The above functions also send data to the TraceLogger, a WebSocket endpoint a TraceLogger client can connect to and receive data from. The Xedge IDE includes a TraceLogger client in the bottom pane. You may also navigate directly to the TraceLogger client by navigating to http://xedge32.local/rtl/tracelogger/.

TraceLogger Web Client

The TraceLogger Web Client is a JavaScript-powered app that connects to your device using WebSockets. Trace data from the device is then sent over WebSockets to the HTML UI.

TraceLogger Web Client

Using the TraceLogger Web Client, the trace priority (trace level) can be changed. You can also programmatically change the trace level by controlling the object returned by function ba.create.tracelogger(). When using Xedge, the TraceLogger object is created by the startup code, thus calling ba.create.tracelogger() returns the already created object. The default trace priority set in Xedge is 9.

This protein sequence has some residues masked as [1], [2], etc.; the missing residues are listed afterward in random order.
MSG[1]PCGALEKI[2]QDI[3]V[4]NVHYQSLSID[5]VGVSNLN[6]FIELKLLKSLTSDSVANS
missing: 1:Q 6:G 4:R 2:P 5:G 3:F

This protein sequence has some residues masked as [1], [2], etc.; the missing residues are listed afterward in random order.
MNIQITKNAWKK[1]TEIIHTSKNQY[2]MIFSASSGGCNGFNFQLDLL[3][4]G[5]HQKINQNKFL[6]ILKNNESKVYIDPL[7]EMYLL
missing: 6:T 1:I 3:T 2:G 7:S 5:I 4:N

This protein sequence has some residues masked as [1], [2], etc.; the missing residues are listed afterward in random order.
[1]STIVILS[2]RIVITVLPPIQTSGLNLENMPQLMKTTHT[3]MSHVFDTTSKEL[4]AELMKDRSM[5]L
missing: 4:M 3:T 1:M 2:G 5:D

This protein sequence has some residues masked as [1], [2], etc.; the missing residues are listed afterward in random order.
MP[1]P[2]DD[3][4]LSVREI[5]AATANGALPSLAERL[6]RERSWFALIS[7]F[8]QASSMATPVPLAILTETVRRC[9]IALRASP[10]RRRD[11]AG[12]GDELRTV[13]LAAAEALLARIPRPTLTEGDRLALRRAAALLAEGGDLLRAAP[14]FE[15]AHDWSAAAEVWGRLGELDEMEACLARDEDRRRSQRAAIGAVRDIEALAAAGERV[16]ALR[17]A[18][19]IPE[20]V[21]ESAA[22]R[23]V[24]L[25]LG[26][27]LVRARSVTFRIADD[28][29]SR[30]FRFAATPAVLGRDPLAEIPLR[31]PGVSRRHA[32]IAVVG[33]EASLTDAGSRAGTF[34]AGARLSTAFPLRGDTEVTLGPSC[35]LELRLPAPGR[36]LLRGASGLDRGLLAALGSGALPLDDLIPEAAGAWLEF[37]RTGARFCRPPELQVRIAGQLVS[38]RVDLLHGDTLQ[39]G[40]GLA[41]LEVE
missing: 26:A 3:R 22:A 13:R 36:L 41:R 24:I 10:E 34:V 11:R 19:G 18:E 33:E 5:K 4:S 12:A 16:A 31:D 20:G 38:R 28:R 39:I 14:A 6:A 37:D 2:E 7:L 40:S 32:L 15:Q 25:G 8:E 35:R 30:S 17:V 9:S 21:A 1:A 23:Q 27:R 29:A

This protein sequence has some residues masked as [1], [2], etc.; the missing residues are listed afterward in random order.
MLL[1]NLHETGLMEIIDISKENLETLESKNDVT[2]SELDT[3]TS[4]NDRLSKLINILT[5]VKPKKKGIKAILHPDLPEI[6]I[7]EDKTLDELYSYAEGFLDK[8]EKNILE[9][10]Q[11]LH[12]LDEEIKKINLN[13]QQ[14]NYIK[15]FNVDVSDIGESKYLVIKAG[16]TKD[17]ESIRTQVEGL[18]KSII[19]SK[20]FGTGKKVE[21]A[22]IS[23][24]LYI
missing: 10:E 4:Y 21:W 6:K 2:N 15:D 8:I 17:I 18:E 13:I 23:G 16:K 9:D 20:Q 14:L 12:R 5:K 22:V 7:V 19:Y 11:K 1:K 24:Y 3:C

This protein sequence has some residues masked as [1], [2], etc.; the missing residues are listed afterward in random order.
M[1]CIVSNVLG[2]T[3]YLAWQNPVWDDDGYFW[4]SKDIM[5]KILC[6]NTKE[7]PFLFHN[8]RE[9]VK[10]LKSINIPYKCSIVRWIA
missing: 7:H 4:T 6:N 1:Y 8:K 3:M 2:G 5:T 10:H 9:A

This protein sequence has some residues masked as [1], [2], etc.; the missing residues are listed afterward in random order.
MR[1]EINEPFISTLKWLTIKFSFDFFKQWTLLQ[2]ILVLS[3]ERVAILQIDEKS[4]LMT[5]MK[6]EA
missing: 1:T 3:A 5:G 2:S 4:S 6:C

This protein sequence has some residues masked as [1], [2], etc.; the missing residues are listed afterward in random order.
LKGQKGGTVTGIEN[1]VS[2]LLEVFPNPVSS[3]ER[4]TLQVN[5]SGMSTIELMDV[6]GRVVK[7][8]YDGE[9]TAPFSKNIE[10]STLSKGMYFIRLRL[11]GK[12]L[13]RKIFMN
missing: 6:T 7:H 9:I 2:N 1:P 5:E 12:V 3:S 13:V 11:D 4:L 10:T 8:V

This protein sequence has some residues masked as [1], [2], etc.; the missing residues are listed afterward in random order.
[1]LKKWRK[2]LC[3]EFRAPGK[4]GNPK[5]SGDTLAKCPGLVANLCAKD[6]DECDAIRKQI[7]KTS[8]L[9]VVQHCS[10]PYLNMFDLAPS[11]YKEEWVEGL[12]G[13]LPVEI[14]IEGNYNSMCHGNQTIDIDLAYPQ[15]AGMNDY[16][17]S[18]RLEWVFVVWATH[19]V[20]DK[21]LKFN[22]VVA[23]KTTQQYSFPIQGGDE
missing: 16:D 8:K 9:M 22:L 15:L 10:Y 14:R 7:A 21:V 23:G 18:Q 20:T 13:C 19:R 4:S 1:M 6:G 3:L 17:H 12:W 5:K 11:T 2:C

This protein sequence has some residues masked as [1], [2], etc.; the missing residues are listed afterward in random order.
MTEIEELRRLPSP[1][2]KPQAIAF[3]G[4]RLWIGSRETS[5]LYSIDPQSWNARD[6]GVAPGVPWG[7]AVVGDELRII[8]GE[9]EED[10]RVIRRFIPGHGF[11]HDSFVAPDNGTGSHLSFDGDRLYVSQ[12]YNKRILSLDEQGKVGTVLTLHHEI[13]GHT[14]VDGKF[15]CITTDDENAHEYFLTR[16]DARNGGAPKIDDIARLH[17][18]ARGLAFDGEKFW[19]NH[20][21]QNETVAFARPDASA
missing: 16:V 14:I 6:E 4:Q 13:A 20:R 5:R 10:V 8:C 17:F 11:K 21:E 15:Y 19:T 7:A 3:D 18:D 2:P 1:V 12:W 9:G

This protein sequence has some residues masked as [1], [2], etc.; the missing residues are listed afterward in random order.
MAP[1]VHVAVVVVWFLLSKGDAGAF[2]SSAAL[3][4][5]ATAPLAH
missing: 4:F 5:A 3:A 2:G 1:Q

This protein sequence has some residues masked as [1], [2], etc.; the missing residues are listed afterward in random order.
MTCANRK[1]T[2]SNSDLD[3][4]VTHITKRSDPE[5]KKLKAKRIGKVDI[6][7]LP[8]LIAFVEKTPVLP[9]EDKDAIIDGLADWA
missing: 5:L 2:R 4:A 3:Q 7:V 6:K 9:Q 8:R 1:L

The trace level for function print and trace is set to zero, the highest priority level. Function xedge.elog’s level is set to 5. Function tracep lets you select any level.

The links below will take you to our online Lua tutorial server, where you can directly interact with the TraceLogger integrated into the Xedge IDE as well as the standalone TraceLogger.

Note that the TraceLogger supports a single active client connection. Should you encounter an error indicating that the TraceLogger is currently in use, you have the option to override this by forcibly disconnecting the existing client and establishing your own connection.